Rafters (Flash Fiction)

Previously published in November of 2016 with The Violet Hour Press.

Maxine never looked up. They were hiding in the rafters.

In the mornings, she would find reels of rotten, grey skin on the stone floor near the edge of her bed. They watched her while she slept. She would wake up in the middle of the night and find fingers twisted in her hair. Their nails felt like knives, taking large swatches of her hair with them as they ran and giggled. Sometimes, she would find a discarded ring finger on her pillow, nail black and infected.

She never opened her eyes when she woke up in the night. Her nightmares told her what they looked like. Their eyes dark pinpricks and knotted hair tangled around impossibly long fingers. The nightmares showed her what they were. She didn’t need to look. Continue reading “Rafters (Flash Fiction)”

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Becoming Me: Know Before You Read

We is scared of Them. Sometimes, We turns into Them. We toss the turning ones from the nest, throw them out as they grow cold. They will destroy us. So We are terrified. We are always scared of something.
And sometimes, when We is sleeping, I think of Me and I am not scared. 

Becoming Me is a flash fiction piece that needs to be read to be understood. It is a literary tale that examines collectivism and individualism while being entirely surreal. Read for free here.

How Fickle Love Is (Flash Fiction)

She was made of circuitry and metal sheets. Each smooth plane of skin marred by the gentle swell and bubble of a weld. Oil glistened between each joint, her arms folded around my neck and she pressed silicone lips against mine. If I ignored the exposed wires on her fingertips sending shocks up my spine, I could pretend she was real. The coolness of her metal skin, coloured like flesh with strips of long-lasting paint, was something I could also ignore.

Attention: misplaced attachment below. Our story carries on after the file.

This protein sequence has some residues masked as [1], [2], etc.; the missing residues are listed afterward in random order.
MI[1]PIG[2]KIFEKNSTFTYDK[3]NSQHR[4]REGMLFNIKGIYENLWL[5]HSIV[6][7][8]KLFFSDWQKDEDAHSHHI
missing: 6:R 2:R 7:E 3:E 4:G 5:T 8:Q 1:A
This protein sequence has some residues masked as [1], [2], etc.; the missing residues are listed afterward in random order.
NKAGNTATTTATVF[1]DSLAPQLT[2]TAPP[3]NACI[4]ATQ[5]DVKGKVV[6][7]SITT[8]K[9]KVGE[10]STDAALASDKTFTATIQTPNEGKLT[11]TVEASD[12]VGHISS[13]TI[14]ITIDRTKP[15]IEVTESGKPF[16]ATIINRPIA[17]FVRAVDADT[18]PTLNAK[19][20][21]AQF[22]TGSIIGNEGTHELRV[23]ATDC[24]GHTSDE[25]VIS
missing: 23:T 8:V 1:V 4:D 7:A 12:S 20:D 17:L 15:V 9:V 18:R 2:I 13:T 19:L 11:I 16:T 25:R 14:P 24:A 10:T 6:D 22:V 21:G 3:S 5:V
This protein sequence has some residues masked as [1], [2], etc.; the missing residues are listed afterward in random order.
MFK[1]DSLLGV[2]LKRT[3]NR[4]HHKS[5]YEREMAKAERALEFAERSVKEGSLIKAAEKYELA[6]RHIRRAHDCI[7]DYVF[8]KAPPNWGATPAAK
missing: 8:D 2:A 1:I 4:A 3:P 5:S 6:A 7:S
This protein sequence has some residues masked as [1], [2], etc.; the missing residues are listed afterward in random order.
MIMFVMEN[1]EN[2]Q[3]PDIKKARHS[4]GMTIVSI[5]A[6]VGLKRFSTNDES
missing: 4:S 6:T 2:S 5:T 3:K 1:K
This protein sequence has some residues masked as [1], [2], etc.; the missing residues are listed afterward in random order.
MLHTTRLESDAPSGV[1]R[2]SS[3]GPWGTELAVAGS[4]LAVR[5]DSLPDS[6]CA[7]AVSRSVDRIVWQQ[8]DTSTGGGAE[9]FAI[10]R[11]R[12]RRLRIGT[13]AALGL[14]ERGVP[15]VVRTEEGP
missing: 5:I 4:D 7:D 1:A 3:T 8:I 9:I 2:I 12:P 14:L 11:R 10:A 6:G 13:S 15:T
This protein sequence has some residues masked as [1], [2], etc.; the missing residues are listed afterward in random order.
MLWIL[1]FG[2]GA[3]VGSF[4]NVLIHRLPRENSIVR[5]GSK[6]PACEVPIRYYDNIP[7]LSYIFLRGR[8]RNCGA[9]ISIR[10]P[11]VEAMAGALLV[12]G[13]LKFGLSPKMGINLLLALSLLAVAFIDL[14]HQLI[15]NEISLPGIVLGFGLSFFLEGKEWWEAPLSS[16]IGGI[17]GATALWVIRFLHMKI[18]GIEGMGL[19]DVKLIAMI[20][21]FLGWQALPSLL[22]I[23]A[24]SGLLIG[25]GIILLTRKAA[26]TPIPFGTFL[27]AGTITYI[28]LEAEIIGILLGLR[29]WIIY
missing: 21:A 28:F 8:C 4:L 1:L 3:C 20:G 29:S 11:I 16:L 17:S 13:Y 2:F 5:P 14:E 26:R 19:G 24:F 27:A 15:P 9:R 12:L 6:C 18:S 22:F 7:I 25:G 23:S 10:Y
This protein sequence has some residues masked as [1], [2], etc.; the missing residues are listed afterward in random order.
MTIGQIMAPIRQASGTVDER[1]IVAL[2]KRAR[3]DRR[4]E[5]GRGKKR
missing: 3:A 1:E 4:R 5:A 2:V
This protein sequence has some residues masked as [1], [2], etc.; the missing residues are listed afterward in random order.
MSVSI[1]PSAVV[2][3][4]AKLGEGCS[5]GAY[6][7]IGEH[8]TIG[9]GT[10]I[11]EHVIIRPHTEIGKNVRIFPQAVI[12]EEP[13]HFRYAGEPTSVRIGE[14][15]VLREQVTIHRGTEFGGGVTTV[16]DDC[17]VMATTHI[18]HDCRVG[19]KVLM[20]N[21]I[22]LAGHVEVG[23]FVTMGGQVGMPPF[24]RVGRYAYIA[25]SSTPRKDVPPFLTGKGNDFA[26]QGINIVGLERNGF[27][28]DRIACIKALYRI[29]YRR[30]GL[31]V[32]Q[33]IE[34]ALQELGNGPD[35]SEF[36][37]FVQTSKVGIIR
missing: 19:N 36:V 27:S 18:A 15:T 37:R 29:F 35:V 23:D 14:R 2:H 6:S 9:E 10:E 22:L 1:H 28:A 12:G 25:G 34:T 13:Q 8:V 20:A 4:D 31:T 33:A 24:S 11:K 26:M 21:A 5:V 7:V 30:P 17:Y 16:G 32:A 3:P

I wanted to name her, something soft and gentle. Something that would drip from my tongue and trickle down her chest. But I didn’t. She told me she was made to service me, not love me. Her hands dragged electricity down my chest, to the waistband of my pants.

I was looking for love. She wasn’t. I don’t think she understood what love was.

Delilah sounded soft enough for her. It matched her delicate intricacy. Her panels of chipped metal flesh overlapped like petals. As flecks of paint peeled, I could see the thousands of colours she had been painted before to match the desires of some John.

But I owned her now. She didn’t need to worry about a thousand paint jobs or unsanitary homes and hands.

“I think I love you.” I whispered against her perfectly dimpled chin. I eased my breath down her neck, felt the rough edges on my tongue.

She laughed, clutched my hair in her fingers and arched her back.

It happened every night, my half admission and her frail refusal. A metallic tinge to my tongue as I wished for more than physical pleasure. But she was a mess of circuits and wires painted like a perfect doll and I was a mass of flesh and blood with thousands of imperfections. I could spend years whispering my love into her molded ear and she would never hear my words.